Therefore, one must exercise critical evaluation skills, critical thinking skills, critical reading skills and media and information saviiness skills to obtain, corroborate and integrate information across multiple online sources and to interrogate online text in terms of accuracy, reliability, believability, currency, depth, authority and author motive. The research suggests that adults (Fogg et al., 2002) and adolescent students (Leu et al., 2008) rarely engage in such critical evaluation of online information.

 Free Forever: The Dog Island (http://www.thedogisland.com/).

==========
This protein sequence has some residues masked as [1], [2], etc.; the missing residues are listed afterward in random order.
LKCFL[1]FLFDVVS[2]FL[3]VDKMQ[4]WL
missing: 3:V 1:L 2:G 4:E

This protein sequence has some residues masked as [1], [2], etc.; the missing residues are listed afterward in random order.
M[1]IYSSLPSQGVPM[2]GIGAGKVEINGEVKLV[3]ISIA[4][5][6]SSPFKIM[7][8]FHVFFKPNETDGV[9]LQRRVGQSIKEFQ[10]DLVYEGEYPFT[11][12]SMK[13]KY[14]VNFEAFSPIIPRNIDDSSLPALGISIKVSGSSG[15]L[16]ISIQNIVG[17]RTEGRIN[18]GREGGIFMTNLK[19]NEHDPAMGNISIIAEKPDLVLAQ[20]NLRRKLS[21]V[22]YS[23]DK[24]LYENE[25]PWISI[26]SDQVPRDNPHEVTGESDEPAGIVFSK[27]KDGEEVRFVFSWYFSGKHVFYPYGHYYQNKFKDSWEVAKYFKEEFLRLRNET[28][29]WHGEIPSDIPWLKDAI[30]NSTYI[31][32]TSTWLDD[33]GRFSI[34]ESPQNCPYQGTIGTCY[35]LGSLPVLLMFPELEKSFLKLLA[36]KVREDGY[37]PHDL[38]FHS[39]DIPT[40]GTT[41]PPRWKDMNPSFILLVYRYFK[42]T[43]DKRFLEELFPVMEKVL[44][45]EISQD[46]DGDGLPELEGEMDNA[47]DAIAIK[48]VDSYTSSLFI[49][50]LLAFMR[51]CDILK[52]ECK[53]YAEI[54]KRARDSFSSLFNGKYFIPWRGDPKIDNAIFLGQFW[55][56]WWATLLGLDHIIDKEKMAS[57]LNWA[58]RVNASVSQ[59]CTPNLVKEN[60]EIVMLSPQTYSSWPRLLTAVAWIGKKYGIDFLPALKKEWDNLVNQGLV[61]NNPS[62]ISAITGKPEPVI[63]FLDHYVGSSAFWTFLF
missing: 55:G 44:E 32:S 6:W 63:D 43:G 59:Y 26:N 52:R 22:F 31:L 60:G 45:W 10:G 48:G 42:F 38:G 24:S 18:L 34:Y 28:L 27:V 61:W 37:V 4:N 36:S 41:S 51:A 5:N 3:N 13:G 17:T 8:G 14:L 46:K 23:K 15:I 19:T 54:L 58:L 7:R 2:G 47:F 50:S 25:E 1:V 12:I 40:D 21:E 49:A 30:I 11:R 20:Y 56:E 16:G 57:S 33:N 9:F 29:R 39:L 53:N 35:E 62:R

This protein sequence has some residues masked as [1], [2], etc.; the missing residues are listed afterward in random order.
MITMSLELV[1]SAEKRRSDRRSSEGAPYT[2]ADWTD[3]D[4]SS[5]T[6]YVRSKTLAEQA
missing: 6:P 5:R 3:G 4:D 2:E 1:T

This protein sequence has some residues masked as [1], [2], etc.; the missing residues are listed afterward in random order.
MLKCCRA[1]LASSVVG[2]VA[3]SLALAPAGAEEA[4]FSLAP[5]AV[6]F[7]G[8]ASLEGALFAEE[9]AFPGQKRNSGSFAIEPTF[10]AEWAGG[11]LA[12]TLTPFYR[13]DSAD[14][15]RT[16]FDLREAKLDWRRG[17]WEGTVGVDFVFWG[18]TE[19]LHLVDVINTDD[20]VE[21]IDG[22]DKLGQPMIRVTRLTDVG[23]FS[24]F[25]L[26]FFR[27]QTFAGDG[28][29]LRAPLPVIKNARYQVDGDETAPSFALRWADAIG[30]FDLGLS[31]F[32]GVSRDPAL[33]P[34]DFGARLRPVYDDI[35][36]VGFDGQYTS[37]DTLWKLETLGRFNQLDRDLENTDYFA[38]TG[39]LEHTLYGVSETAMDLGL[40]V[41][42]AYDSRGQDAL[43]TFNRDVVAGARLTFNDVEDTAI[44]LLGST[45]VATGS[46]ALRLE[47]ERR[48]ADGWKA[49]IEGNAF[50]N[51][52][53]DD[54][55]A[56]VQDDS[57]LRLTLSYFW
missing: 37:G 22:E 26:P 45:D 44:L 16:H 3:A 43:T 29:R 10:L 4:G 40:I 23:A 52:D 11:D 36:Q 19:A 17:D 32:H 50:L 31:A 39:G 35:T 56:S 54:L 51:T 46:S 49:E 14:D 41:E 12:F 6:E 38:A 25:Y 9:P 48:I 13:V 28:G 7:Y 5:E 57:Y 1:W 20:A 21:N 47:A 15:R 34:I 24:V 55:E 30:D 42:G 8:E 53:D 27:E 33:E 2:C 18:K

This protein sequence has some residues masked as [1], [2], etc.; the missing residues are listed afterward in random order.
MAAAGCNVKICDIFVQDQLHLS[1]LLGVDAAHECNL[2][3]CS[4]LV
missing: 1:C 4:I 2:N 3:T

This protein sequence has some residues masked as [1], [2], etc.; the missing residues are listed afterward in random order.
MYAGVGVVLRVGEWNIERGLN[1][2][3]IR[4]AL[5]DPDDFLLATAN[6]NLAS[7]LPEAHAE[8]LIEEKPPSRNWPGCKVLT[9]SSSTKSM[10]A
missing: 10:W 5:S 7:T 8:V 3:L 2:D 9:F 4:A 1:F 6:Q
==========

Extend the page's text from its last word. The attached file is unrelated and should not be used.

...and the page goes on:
In a recent study (Dwyer, 2010) which I conducted with 3rd and 5th grade elementary school students, (N=43) the children were asked to evaluate the reliability of the information on the dog island web site  (http://www.thedogisland.com/). The web site welcomes dogs to a better life on dog island free from the stress and strain of living among humans and is of course a hoax web site. The children judged the information to be very reliable using either signals on the web site (“It has an email and shows you photos of the little dogs and you can check out the dog island products”); or past experiences and topic knowledge (“dogs would be happy if they’re with their friends in a family…. And when they have their babies; their babies aren’t going to be taken away from them”). One dissenting voice, in what could be termed an emperor’s new clothes moment, suggested that the information was not reliable because, “There’d be loads of dogs there, and they’d have done loads of stuff and save they were really stuck on an island like, and they had nothing, what would they eat? How would they get a wash? Well I know how they’d get a wash, but if they got a wash like that’s salt water and something might happen to their skin or something. Where would the water be?They can’t drink sea water so…”